Leg cramps are common. Most involve the calves. Most occur at night while sleeping.
How do you prevent those painful leg cramps?
Now, I am not talking about cramps that happen with exercise, like running in a marathon; those are a completely different problem. And they are far less common than nighttime leg cramps.
First keep in mind that some medications can make cramps more likely.
Those medications that reduce the concentration of potassium or of sodium in your blood may increase your risk of leg cramps.
These include certain diuretics and probably certain inhalers for asthma called beta agonists.
But most people with leg cramps have no electrolyte imbalance.
Their serum levels of potassium, sodium, calcium and magnesium are fine.
Low thyroid hormone levels, hypothyroidism, can also cause muscle cramps.
Once the thyroid hormone levels are normal, the cramps should go away.
Statins can cause muscle aching, but muscle cramps on the other hand, in my experience are not usually an issue with statins.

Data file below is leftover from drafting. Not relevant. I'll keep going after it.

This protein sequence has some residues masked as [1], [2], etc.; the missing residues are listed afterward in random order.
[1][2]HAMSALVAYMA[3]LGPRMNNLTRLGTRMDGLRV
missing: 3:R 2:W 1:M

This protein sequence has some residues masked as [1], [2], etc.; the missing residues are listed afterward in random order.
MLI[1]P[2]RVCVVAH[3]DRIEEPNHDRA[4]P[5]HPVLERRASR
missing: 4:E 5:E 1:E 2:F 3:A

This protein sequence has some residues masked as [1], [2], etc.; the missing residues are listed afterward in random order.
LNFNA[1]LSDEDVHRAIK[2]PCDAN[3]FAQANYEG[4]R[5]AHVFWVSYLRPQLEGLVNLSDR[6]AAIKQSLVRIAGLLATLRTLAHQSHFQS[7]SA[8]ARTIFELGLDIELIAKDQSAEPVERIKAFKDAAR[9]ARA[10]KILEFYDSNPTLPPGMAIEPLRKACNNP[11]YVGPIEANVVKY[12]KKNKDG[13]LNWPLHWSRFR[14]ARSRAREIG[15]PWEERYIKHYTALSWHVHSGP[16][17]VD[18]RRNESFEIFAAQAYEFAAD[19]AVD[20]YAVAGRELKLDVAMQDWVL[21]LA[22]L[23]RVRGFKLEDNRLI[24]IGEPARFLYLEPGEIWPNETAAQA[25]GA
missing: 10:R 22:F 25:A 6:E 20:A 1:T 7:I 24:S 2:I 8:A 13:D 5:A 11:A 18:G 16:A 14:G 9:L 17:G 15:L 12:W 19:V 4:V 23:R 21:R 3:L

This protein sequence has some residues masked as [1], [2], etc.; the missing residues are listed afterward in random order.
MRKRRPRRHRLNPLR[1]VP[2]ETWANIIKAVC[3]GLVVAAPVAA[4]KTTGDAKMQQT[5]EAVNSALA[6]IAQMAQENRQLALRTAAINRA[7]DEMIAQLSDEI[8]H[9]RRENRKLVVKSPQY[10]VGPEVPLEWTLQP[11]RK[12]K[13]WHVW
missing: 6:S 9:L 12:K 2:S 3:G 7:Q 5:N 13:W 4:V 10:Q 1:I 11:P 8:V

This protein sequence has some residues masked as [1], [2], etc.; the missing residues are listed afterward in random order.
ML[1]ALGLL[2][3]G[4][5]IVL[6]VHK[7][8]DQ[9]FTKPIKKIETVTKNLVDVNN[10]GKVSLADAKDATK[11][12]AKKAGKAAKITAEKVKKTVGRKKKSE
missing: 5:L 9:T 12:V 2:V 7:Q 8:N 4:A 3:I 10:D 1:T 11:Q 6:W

So, if my patients on statins have muscle cramps at night, when taken off the statin, they usually still have those cramps just as badly.
Some drugs cause leg cramps for unclear reasons. A few of these are estrogen, teriparatide (Forteo) and raloxifene (Evista).
So how about preventing leg cramps.
Non-drug treatments are always preferred. But it seems most don't work.
Fortunately, recent evidence confirms the benefit of calf stretches at night to reduce calf cramps.
But for goodness sake don't drink pickle juice!
That's another goofball idea one of my patients heard from Dr. Oz.
Pickle juice has been studied for treating exercise associated muscle cramps.
It might work for treatment of those cramps, but not prevention.
Quinine clearly works to reduce calf cramps as confirmed in a recent review. Around 300 milligrams is the dose that seems to have shown benefit.
But quinine has risks.
Since 1994, in the U.S., quinine has only been available with a prescription.
Qualaquin is the only quinine available in the United States. The FDA warns patients and doctors about Qualaquin.
And Qualaquin is not approved for prevention of nighttime muscle cramps. By the way, the amount of quinine in tonic water is so low, don't expect that to help.
Other treatments, like gabapentin or verapamil, have less convincing data to support their benefit. But they are safe and may be worth a try.
So, sadly, I do not have any great ideas to prevent leg cramps besides avoiding electrolyte imbalance and doing calf stretches.
What have you done that works? I'd like to know.
Daniel Weiss MD CDE FACP PNS CPI